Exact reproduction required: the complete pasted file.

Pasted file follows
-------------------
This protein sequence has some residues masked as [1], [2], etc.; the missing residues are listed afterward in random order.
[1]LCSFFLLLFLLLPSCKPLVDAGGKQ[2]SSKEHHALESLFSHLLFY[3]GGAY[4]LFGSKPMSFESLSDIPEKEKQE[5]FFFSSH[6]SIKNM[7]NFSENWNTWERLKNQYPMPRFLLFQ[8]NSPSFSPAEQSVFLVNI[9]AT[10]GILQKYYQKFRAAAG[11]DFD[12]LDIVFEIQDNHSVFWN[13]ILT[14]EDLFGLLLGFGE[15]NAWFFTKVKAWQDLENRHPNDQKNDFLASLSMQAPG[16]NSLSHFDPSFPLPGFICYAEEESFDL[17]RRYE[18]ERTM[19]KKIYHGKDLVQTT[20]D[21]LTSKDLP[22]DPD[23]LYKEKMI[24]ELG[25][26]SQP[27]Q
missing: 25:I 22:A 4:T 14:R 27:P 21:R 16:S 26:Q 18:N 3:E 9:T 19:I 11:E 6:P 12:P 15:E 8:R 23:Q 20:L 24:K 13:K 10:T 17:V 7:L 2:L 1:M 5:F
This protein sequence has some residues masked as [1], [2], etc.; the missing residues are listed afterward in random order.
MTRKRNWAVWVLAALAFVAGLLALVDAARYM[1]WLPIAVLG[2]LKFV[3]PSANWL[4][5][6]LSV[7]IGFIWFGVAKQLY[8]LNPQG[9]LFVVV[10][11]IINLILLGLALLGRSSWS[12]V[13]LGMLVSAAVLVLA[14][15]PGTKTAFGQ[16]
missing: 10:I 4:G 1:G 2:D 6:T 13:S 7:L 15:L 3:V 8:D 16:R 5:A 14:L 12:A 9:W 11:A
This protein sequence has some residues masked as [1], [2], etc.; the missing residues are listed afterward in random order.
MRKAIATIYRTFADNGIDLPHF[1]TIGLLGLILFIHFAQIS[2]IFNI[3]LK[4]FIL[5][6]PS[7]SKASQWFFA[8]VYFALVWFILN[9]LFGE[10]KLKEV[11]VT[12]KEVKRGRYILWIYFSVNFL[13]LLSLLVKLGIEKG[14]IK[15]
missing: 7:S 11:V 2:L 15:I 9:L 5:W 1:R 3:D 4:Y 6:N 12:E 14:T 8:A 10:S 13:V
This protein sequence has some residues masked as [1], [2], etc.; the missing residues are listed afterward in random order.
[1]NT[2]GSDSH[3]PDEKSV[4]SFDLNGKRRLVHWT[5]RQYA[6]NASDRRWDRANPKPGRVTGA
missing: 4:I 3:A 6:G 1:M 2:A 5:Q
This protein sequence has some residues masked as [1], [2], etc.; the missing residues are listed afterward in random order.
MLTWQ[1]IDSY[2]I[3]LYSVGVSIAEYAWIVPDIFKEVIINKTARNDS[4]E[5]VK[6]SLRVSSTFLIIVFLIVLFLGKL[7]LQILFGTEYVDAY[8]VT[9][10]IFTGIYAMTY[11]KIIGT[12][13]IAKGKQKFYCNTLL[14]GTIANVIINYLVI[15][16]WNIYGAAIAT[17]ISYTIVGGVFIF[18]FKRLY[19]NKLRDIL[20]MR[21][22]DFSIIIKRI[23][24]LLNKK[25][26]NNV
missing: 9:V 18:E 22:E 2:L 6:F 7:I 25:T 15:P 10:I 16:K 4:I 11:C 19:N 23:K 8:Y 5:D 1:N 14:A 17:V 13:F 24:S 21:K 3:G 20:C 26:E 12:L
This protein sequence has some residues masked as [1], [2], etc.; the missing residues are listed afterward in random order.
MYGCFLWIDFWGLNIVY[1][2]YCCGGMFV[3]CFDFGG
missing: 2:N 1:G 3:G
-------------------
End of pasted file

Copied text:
This protein sequence has some residues masked as [1], [2], etc.; the missing residues are listed afterward in random order.
[1]LCSFFLLLFLLLPSCKPLVDAGGKQ[2]SSKEHHALESLFSHLLFY[3]GGAY[4]LFGSKPMSFESLSDIPEKEKQE[5]FFFSSH[6]SIKNM[7]NFSENWNTWERLKNQYPMPRFLLFQ[8]NSPSFSPAEQSVFLVNI[9]AT[10]GILQKYYQKFRAAAG[11]DFD[12]LDIVFEIQDNHSVFWN[13]ILT[14]EDLFGLLLGFGE[15]NAWFFTKVKAWQDLENRHPNDQKNDFLASLSMQAPG[16]NSLSHFDPSFPLPGFICYAEEESFDL[17]RRYE[18]ERTM[19]KKIYHGKDLVQTT[20]D[21]LTSKDLP[22]DPD[23]LYKEKMI[24]ELG[25][26]SQP[27]Q
missing: 25:I 22:A 4:T 14:R 27:P 21:R 16:S 26:Q 18:N 3:E 9:T 19:I 11:E 6:P 12:P 15:E 8:R 23:Q 20:L 24:K 13:K 10:T 17:V 7:L 2:L 1:M 5:F
This protein sequence has some residues masked as [1], [2], etc.; the missing residues are listed afterward in random order.
MTRKRNWAVWVLAALAFVAGLLALVDAARYM[1]WLPIAVLG[2]LKFV[3]PSANWL[4][5][6]LSV[7]IGFIWFGVAKQLY[8]LNPQG[9]LFVVV[10][11]IINLILLGLALLGRSSWS[12]V[13]LGMLVSAAVLVLA[14][15]PGTKTAFGQ[16]
missing: 10:I 4:G 1:G 2:D 6:T 13:S 7:L 15:L 3:V 8:D 16:R 5:A 14:L 12:A 9:W 11:A
This protein sequence has some residues masked as [1], [2], etc.; the missing residues are listed afterward in random order.
MRKAIATIYRTFADNGIDLPHF[1]TIGLLGLILFIHFAQIS[2]IFNI[3]LK[4]FIL[5][6]PS[7]SKASQWFFA[8]VYFALVWFILN[9]LFGE[10]KLKEV[11]VT[12]KEVKRGRYILWIYFSVNFL[13]LLSLLVKLGIEKG[14]IK[15]
missing: 7:S 11:V 2:L 15:I 9:L 5:W 1:R 3:D 4:Y 6:N 12:E 14:T 8:A 10:S 13:V
This protein sequence has some residues masked as [1], [2], etc.; the missing residues are listed afterward in random order.
[1]NT[2]GSDSH[3]PDEKSV[4]SFDLNGKRRLVHWT[5]RQYA[6]NASDRRWDRANPKPGRVTGA
missing: 4:I 3:A 6:G 1:M 2:A 5:Q
This protein sequence has some residues masked as [1], [2], etc.; the missing residues are listed afterward in random order.
MLTWQ[1]IDSY[2]I[3]LYSVGVSIAEYAWIVPDIFKEVIINKTARNDS[4]E[5]VK[6]SLRVSSTFLIIVFLIVLFLGKL[7]LQILFGTEYVDAY[8]VT[9][10]IFTGIYAMTY[11]KIIGT[12][13]IAKGKQKFYCNTLL[14]GTIANVIINYLVI[15][16]WNIYGAAIAT[17]ISYTIVGGVFIF[18]FKRLY[19]NKLRDIL[20]MR[21][22]DFSIIIKRI[23][24]LLNKK[25][26]NNV
missing: 9:V 18:E 22:E 2:L 6:F 7:I 25:T 15:P 10:I 16:K 4:I 11:C 19:N 23:K 8:Y 5:D 1:N 14:A 17:V 13:F 24:S 21:K 3:G 20:C 26:E 12:L
This protein sequence has some residues masked as [1], [2], etc.; the missing residues are listed afterward in random order.
MYGCFLWIDFWGLNIVY[1][2]YCCGGMFV[3]CFDFGG
missing: 2:N 1:G 3:G